So many below freezing days, and then this storm of heavy and wet snowflakes that stung our cheeks as we walked. The pond, transformed by a layer of ice and snow, was a white meadow ringed by bare trunks. I snapped a few photos and then the wind told us it was time to turn back. Just as we started on our way home, I looked down and noticed: she’d worn her purple sneakers instead of her boots. Silly girl.
My interrupted photographs illustrate the Winter 2015 issue of online literary nonfiction journal Brevity Magazine. Creating images to accompany others’ words is a privilege and a responsibility, as the pairing can either add to or detract from the storyline. Consequently, I clucked over this project like a mother hen, and gave it the majority of my spare time in November and December, to the dismay of those I love. Now this project is out in the world, and I bend to the task of redemption.
A beautiful fog. The pull of memory. I close my eyes and live a thousand lives.
I’m experimenting with through the viewfinder photography again. I find that I still love the feel of the old Kodak and the distortion and noise introduced by the dirty lenses and mirror. I love the brokenness and imperfection and mess.
The above photo was awarded an Honorable Mention by the judges of the 2013 Mobile Photo Awards. This shot will be part of a show being held at the Soho Gallery For Digital Art in Manhattan from February 22-28. Opening reception is this coming Friday night and Lord willing I will be there to take it all in. We’ve needed an excuse to drive up to NYC and this seems like a pretty good reason to make the trip.
Finding nourishing food while traveling in a new city is a challenge, but it’s important to me to not eat junk while on the road. I Yelped my way to Prasad for an amazing dinner of lightly steamed kale, cabbage, beans, avocado and quinoa. I sat at a high counter in the front window and enjoyed the bowl with a fresh green lemonade. Two guys passed by the shop, deep in conversation. One then stopped in his tracks, turned around, came inside and ordered a wheatgrass shot at the counter behind me, his skeptical friend watching through the glass.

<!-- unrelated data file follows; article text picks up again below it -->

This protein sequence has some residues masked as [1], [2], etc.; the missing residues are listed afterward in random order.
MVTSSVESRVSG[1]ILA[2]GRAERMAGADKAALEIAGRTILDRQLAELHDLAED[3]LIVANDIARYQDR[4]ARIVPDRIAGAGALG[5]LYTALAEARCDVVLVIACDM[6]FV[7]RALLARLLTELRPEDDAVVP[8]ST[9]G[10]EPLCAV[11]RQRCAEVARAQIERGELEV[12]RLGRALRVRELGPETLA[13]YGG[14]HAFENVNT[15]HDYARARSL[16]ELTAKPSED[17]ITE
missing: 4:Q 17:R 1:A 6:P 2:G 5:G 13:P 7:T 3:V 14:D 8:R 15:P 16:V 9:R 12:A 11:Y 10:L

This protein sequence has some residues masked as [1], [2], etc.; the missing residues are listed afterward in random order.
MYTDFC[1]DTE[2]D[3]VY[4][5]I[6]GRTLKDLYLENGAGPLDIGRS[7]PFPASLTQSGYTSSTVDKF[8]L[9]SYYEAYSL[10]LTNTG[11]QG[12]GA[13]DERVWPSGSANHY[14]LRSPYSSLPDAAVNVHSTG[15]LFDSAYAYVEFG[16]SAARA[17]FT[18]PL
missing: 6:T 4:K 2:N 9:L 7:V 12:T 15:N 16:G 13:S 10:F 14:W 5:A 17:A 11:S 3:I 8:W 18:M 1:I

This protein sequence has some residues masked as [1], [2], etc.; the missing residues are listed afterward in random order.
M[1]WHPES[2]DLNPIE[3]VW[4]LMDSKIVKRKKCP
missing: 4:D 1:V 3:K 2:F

We walked. The rivulets running across the path were choked with layers of leaves, mud and twigs, and thick, dark clumps stuck to the sides of my boots. I hugged my camera to my belly and hopped across rocks through deeper, freely running waters. They ran ahead, but I lingered at the sides of the path. Brittle mushroom skins covered a tree with brown, curling scales. I stooped to feel moss and bark. I turned to admire an empty peanut shell in a hollow. A single red berry clung to the end of a dark red, thorny stem. I heard their voices calling to me from deep within the wood. I looked up, and found that I was alone.
We weren’t really lost; we could see the house just across the cove. But the fields were so very cold and muddy, and the winds came off the water and whipped stinging sand at our eyes and mouths, making the evening seem desperate and epic. And so our thoughts and conversation turned to fire and food and warmth and shelter. The Muscari pushed toward the sunset, unfeeling, insensitive to our struggle for survival.
As I watched this day end I somehow knew that I was really watching the end of a season. When we left the next morning, the air had turned much colder. The leaves that lined the turnpike with fire on our way down turned brown and curled in the wake of our speeding northbound minivan.
It’s very strange to see my name in a magazine. But I’m not complaining.